Horse riders are urging cyclists to make room for them on local trails.
Horse-riding advocacy group New Zealand Network has set up a project called Waitaki Horse Trails to promote track sharing.
Member Brenda Reading said signs had recently been installed along two sections of the old Waitaki Haul Rd, one at Bortons Pond and one between the Otiake River and Kurow.
“The signage funding came from the Meridian Energy Power Up fund,” Mrs Reading said.
A local builder helped with fixings and the timber posts were recycled road signs that were given a fresh coat of paint donated by Mrs Reading’s business, Apex Home Design.
Her husband and son helped to place them alongside the trails.
Mrs Reading said the project aimed to have more shared trails – a phenomenon that worked effectively in many parts of New Zealand and overseas.
The Otago Central Rail Trail was one example, and tracks in Department of Conservation areas were often shared, she said.
The Waitaki Horse Trails Facebook page gives information on public places suitable for riding and advocates for sharing recreational spaces as demand for them increases.
“Whether we use wheels, heels or hooves, we all want to use the trails.”
Many people loved horses and were keen to ride them for the exercise benefits for both the human and the animal, and to spend time with a loved pet, she said.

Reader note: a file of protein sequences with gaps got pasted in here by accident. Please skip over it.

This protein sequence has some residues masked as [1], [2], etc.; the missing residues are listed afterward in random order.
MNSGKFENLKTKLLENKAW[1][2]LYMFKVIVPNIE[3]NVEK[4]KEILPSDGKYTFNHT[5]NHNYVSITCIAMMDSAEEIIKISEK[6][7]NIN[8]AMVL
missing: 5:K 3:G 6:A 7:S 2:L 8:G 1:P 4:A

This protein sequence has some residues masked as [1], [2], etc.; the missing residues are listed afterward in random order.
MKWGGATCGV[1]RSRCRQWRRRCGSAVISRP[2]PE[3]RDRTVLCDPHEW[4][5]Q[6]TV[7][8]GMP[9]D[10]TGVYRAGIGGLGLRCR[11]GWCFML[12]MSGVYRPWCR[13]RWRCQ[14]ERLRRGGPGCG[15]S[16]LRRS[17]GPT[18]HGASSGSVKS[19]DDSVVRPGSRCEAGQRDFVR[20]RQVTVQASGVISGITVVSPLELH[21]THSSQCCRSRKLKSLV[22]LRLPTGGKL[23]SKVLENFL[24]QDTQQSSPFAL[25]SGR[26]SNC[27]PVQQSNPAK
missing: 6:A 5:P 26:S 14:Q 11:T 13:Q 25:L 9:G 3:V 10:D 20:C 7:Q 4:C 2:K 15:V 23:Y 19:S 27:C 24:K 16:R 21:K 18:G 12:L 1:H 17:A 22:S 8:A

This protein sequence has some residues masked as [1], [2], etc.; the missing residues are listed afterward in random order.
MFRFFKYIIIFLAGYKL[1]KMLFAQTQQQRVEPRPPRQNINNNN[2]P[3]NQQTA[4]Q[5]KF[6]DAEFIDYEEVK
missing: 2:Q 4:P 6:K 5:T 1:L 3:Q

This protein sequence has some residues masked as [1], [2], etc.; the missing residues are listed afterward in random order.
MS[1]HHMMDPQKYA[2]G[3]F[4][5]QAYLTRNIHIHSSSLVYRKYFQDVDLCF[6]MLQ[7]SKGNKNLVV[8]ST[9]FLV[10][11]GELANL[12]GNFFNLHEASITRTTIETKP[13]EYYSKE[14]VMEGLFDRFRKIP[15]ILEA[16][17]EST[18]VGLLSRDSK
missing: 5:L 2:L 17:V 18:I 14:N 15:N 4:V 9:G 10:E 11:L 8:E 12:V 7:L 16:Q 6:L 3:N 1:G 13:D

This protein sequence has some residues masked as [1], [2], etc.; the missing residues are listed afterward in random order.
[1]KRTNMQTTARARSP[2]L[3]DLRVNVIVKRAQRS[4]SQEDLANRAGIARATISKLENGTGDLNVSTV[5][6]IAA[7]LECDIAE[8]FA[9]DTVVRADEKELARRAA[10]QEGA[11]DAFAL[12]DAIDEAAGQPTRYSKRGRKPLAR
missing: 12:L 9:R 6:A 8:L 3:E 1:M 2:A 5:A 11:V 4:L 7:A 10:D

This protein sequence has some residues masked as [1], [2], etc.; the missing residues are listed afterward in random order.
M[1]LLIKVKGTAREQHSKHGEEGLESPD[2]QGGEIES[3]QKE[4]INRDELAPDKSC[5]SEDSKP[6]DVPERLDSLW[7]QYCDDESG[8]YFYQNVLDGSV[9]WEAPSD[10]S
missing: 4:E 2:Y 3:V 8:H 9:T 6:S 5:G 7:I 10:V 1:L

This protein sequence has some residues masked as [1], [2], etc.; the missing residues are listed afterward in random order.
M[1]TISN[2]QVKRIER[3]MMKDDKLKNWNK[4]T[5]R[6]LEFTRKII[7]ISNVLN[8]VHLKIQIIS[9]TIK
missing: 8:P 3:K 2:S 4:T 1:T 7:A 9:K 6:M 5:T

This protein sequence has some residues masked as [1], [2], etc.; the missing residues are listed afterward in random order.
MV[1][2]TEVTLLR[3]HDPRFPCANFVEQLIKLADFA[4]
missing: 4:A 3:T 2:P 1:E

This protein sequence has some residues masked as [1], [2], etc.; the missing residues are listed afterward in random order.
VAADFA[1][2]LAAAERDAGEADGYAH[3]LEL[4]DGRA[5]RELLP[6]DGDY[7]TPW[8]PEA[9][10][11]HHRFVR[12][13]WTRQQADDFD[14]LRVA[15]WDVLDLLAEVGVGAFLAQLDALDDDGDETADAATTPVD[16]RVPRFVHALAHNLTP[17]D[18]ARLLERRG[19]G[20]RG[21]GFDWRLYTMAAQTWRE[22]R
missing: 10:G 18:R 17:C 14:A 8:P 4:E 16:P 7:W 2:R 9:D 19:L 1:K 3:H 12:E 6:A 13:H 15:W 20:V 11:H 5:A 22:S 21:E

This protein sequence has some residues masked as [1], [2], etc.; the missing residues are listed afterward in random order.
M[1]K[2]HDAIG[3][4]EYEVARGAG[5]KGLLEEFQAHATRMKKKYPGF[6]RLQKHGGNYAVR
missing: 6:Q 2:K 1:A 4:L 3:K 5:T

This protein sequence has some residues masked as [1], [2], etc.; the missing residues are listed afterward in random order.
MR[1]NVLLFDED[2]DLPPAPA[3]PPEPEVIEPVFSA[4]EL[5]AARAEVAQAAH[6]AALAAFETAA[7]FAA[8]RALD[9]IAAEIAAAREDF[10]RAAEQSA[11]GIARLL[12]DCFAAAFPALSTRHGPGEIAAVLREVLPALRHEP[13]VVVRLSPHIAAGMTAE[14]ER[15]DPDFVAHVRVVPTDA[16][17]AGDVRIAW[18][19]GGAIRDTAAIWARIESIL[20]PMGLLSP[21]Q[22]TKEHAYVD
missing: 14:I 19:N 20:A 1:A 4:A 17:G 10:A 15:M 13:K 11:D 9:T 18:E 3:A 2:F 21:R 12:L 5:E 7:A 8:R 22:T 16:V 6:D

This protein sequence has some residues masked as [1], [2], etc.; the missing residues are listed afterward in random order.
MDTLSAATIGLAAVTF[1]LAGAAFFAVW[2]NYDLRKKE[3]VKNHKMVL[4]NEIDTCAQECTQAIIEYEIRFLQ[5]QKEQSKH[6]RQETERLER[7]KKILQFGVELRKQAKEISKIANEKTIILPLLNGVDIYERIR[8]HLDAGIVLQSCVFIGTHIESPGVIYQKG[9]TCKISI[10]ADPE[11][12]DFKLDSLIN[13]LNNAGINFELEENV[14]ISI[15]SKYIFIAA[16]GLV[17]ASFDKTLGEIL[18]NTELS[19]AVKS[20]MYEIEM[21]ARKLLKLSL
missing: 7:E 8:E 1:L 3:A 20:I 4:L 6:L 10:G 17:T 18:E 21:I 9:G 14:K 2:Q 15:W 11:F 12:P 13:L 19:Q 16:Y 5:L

Several riders had “come out of the woodwork” since the project began. One woman messaged her to express her appreciation of its work.
The advocacy group asked riders to kick any horse effluent to the side of the trail.
“It’s 75% water, so after a day in the sun it crumbles to nothing much,” Mrs Reading said.
Riders were encouraged to observe “common courtesy” as trail users, and they hoped others would do likewise.
Internationally, horses gave way to walkers on trails and cyclists gave way to everyone else, she said. They should pass each other on the left, as in the road rules.
Although riders would ensure their horse was ready for a public trail before taking it along one, occasionally the animal could get upset at encountering a cyclist.
The rider would stop the horse on the side of the track to let the cyclist pass, Mrs Reading said.